The first Ignitus is personally my favourite power boot of all time. Mizuno somehow managed to make a boot that felt solid, responsive and aggressive soleplate, great leather upper, an excellent touch on the ball and the excellent Bio Control panels which gave you a good amount of punch. The Ignitus did all of this while still being one of the most comfortable boots ever made. It even had carbon fibre in the forefoot to make the boot more responsive and Mizuno’s Wave system gave added comfort to the heel of the boot and released pressure on the bottom of your feet. The unique stud layout worked on almost every surface, and while some people had issues of softer ground, I never had any issues. It was a boot that was made for everyone, almost no matter what kind of player they were, or their play style. An excellent boot that continued to be brilliant even with the launch of the Wave Ignitus II, which was an upgrade in a lot of ways. But it’s the first model that holds the most special place in my heart. Incredibly, it sold out almost completely when it first released in Japan. It made me sad that the series went the way it did, because I feel that Mizuno could still make an excellent leather power boot if they kept the series going in the direction set down by the first two models. I would be remiss if I didn’t give a shout to the Ignitus II KH editions, which is one of the few times that a brand has actually given us a boot with the same specifications as the one the pros wore, in this case Keisuke Honda. To this day, I am still trying to track down new pairs for myself and I would recommend that if you get the chance, grab a pair of these.

1. Mizuno Morelia Neo II Made in Japan

The first Morelia Neo proved that Mizuno could take anything the big boys do and do it better. Releasing, the quality and the softness of the kangaroo leather, while being one of the lightest boots on the market allowed Mizuno to be a stand-out brand in the market. The Morelia Neo IIs made a lot of tweaks to the series without changing what people loved about the originals when they were released in 2015. Mizuno changed the material and the way the studs were constructed so that the boots would be more durable on AG pitches. They also changed the heel to allow it to absorb more pressure and also tweaked the lining in the heel to have a bit more cushioning. The leather was somehow made even softer from out of the box and even the Wave lacing system was changed slightly so that the boots can provide more lockdown. The was all done under the Japanese idea of “Kaizen” which was popularlised in the 1960’s in Japan, mostly by Toyota, “kaizen” refers to idea to continuously improve your products. This is one of the philosophies that guides Mizuno as well. The Morelia Neo II is not only one of the best speed boots ever made, its one of the best leather boots, period. It is one of the easiest boots to recommend to anyone and like I mentioned previously with the Ignitus, it works for pretty much everyone. More than worthy of being my top boot of the decade. I also need to mention the Morelia Neo II Beta, which seems to take the Morelia Neo formula model and make it that much which better, which is crazy to think about. It would have more than likely topped this list if I got a pair. It is very exciting to think about what’s coming next from the Morelia Neo series because of the Betas. But the regular Morelia Neo IIs are fantastic in their own right and stand above every other boot released this past decade in my opinion. A winner of the highest regard.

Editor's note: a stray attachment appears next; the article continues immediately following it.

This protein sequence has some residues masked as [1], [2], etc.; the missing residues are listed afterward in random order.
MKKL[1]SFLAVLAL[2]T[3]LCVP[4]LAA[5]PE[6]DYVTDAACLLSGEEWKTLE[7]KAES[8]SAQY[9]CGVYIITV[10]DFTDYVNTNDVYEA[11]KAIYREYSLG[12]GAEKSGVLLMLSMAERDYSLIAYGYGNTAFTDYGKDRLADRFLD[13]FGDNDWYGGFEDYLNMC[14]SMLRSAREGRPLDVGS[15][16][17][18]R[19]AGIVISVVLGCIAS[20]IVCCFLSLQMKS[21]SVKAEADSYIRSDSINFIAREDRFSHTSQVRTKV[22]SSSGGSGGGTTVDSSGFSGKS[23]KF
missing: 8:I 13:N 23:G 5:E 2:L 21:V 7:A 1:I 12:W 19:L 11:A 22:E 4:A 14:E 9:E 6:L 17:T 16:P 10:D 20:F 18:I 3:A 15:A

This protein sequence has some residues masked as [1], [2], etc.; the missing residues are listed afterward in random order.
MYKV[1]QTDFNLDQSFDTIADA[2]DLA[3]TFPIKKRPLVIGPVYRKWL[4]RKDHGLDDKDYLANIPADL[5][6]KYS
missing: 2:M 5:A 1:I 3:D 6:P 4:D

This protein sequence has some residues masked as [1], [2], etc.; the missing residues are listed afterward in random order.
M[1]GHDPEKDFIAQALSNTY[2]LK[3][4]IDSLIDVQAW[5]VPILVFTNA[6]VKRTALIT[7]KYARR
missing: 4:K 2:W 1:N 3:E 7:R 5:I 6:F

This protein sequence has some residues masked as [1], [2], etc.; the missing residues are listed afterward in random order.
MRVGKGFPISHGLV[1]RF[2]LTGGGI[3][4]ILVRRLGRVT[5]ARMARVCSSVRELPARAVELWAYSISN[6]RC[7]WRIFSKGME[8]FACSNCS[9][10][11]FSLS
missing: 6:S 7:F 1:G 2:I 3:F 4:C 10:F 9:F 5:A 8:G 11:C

Honourable mentions: Nike CTR360 Maestri II, Puma Evopower 1.3, Puma King Finale SL, adidas X 17+ Purespeed and RetroStar Classic

What are your top 10 boots of the decade? Let me know and let me know what you think about my picks. Please share this with your friends and make sure to follow me on Instagram, Facebook and Twitter.
じゃあね!

Photo Credit: Kishispo/Kemari87

aglockhart